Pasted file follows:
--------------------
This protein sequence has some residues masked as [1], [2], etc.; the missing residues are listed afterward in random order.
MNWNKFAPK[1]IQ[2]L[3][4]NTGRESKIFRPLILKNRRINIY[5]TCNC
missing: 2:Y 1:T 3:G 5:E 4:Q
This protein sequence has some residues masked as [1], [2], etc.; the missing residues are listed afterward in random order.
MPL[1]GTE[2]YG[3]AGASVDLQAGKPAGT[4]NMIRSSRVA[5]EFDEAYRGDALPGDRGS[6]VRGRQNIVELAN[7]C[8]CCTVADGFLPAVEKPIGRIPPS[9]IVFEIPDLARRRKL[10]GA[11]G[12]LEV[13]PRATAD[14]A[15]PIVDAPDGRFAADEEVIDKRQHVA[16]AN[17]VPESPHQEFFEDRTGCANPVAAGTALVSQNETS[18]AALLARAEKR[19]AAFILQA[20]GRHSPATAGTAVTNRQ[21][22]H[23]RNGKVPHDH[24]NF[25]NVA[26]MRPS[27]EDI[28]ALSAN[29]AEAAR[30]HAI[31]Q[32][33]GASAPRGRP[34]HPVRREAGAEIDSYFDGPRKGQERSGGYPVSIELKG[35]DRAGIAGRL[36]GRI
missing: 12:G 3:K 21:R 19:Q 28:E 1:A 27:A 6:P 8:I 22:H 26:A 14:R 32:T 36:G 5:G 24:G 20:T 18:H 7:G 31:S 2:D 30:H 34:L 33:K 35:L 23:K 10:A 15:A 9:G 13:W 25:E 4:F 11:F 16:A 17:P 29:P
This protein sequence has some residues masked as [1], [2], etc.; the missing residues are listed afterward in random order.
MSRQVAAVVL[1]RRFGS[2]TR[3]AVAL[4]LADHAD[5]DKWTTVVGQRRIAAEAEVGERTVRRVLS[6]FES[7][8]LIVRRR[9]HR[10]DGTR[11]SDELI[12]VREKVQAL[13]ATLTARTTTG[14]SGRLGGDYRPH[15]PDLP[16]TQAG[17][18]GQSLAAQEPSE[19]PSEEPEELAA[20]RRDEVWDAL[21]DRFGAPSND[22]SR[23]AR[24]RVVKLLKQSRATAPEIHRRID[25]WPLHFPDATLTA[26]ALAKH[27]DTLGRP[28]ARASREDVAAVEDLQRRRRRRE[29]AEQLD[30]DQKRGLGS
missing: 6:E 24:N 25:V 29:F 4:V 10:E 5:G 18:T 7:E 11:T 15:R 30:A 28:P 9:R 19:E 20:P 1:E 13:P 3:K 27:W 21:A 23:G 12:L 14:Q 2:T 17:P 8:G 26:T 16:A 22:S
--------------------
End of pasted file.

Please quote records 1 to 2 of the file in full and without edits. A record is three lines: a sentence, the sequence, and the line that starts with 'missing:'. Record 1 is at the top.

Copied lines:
This protein sequence has some residues masked as [1], [2], etc.; the missing residues are listed afterward in random order.
MNWNKFAPK[1]IQ[2]L[3][4]NTGRESKIFRPLILKNRRINIY[5]TCNC
missing: 2:Y 1:T 3:G 5:E 4:Q
This protein sequence has some residues masked as [1], [2], etc.; the missing residues are listed afterward in random order.
MPL[1]GTE[2]YG[3]AGASVDLQAGKPAGT[4]NMIRSSRVA[5]EFDEAYRGDALPGDRGS[6]VRGRQNIVELAN[7]C[8]CCTVADGFLPAVEKPIGRIPPS[9]IVFEIPDLARRRKL[10]GA[11]G[12]LEV[13]PRATAD[14]A[15]PIVDAPDGRFAADEEVIDKRQHVA[16]AN[17]VPESPHQEFFEDRTGCANPVAAGTALVSQNETS[18]AALLARAEKR[19]AAFILQA[20]GRHSPATAGTAVTNRQ[21][22]H[23]RNGKVPHDH[24]NF[25]NVA[26]MRPS[27]EDI[28]ALSAN[29]AEAAR[30]HAI[31]Q[32][33]GASAPRGRP[34]HPVRREAGAEIDSYFDGPRKGQERSGGYPVSIELKG[35]DRAGIAGRL[36]GRI
missing: 12:G 3:K 21:R 19:Q 28:E 1:A 27:A 6:P 8:I 22:H 26:A 14:R 32:T 36:G 5:G 24:G 20:T 18:H 7:G 31:S 2:D 30:H 34:L 33:K 35:L 23:K 10:A 15:A 9:G 13:W 25:E 4:F 11:F 16:A 17:P 29:P